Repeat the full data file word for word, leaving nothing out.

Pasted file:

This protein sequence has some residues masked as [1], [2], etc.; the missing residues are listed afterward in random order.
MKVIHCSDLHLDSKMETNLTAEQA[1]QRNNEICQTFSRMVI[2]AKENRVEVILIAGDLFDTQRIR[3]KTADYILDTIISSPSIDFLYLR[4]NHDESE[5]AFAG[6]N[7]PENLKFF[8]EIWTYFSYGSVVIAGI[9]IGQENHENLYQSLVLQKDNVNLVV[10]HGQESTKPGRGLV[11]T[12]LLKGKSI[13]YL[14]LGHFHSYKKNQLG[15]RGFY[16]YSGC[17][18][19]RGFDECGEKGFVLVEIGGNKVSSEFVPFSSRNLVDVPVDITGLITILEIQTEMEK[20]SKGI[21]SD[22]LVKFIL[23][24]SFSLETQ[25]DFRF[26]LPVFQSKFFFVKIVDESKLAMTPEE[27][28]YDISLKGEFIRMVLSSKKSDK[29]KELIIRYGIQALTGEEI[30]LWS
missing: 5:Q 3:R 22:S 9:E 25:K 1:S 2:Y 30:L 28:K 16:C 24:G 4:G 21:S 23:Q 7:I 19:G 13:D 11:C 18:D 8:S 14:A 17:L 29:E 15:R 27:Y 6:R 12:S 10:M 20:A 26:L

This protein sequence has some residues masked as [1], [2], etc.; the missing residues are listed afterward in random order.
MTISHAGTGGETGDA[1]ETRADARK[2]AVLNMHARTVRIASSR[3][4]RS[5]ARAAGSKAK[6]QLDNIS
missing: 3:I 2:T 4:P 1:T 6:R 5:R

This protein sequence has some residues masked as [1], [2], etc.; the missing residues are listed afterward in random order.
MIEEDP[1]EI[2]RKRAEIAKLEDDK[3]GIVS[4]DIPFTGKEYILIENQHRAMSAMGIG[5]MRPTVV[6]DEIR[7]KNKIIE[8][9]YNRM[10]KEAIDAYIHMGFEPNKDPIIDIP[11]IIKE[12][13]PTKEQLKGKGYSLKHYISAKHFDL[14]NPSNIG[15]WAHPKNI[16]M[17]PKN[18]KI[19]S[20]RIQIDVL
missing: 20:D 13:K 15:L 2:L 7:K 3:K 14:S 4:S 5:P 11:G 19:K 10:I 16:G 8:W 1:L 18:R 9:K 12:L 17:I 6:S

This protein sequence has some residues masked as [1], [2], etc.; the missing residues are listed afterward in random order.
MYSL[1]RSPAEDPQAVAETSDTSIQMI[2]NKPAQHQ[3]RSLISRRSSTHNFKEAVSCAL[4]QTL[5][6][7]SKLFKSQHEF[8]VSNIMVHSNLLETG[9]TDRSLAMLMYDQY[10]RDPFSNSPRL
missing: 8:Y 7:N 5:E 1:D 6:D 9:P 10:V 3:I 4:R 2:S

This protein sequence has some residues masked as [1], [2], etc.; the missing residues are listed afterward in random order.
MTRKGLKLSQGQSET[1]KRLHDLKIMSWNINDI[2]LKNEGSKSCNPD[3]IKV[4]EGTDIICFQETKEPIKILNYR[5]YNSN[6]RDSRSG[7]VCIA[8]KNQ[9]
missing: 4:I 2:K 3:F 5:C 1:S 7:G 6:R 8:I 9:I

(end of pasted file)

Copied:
This protein sequence has some residues masked as [1], [2], etc.; the missing residues are listed afterward in random order.
MKVIHCSDLHLDSKMETNLTAEQA[1]QRNNEICQTFSRMVI[2]AKENRVEVILIAGDLFDTQRIR[3]KTADYILDTIISSPSIDFLYLR[4]NHDESE[5]AFAG[6]N[7]PENLKFF[8]EIWTYFSYGSVVIAGI[9]IGQENHENLYQSLVLQKDNVNLVV[10]HGQESTKPGRGLV[11]T[12]LLKGKSI[13]YL[14]LGHFHSYKKNQLG[15]RGFY[16]YSGC[17][18][19]RGFDECGEKGFVLVEIGGNKVSSEFVPFSSRNLVDVPVDITGLITILEIQTEMEK[20]SKGI[21]SD[22]LVKFIL[23][24]SFSLETQ[25]DFRF[26]LPVFQSKFFFVKIVDESKLAMTPEE[27][28]YDISLKGEFIRMVLSSKKSDK[29]KELIIRYGIQALTGEEI[30]LWS
missing: 5:Q 3:R 22:S 9:E 25:K 1:S 2:Y 30:L 28:K 16:C 24:G 4:G 21:S 23:Q 7:I 19:G 13:D 11:C 18:D 8:S 14:A 17:L 29:E 15:R 27:Y 6:R 12:S 10:M 20:A 26:L

This protein sequence has some residues masked as [1], [2], etc.; the missing residues are listed afterward in random order.
MTISHAGTGGETGDA[1]ETRADARK[2]AVLNMHARTVRIASSR[3][4]RS[5]ARAAGSKAK[6]QLDNIS
missing: 3:I 2:T 4:P 1:T 6:R 5:R

This protein sequence has some residues masked as [1], [2], etc.; the missing residues are listed afterward in random order.
MIEEDP[1]EI[2]RKRAEIAKLEDDK[3]GIVS[4]DIPFTGKEYILIENQHRAMSAMGIG[5]MRPTVV[6]DEIR[7]KNKIIE[8][9]YNRM[10]KEAIDAYIHMGFEPNKDPIIDIP[11]IIKE[12][13]PTKEQLKGKGYSLKHYISAKHFDL[14]NPSNIG[15]WAHPKNI[16]M[17]PKN[18]KI[19]S[20]RIQIDVL
missing: 20:D 13:K 15:L 2:L 7:K 3:K 14:S 4:S 5:P 11:G 19:K 10:I 16:G 8:W 1:L 18:R 9:K 12:L 17:I 6:S

This protein sequence has some residues masked as [1], [2], etc.; the missing residues are listed afterward in random order.
MYSL[1]RSPAEDPQAVAETSDTSIQMI[2]NKPAQHQ[3]RSLISRRSSTHNFKEAVSCAL[4]QTL[5][6][7]SKLFKSQHEF[8]VSNIMVHSNLLETG[9]TDRSLAMLMYDQY[10]RDPFSNSPRL
missing: 8:Y 7:N 5:E 1:D 6:D 9:P 10:V 3:I 4:R 2:S

This protein sequence has some residues masked as [1], [2], etc.; the missing residues are listed afterward in random order.
MTRKGLKLSQGQSET[1]KRLHDLKIMSWNINDI[2]LKNEGSKSCNPD[3]IKV[4]EGTDIICFQETKEPIKILNYR[5]YNSN[6]RDSRSG[7]VCIA[8]KNQ[9]
missing: 4:I 2:K 3:F 5:C 1:S 7:G 6:R 8:I 9:I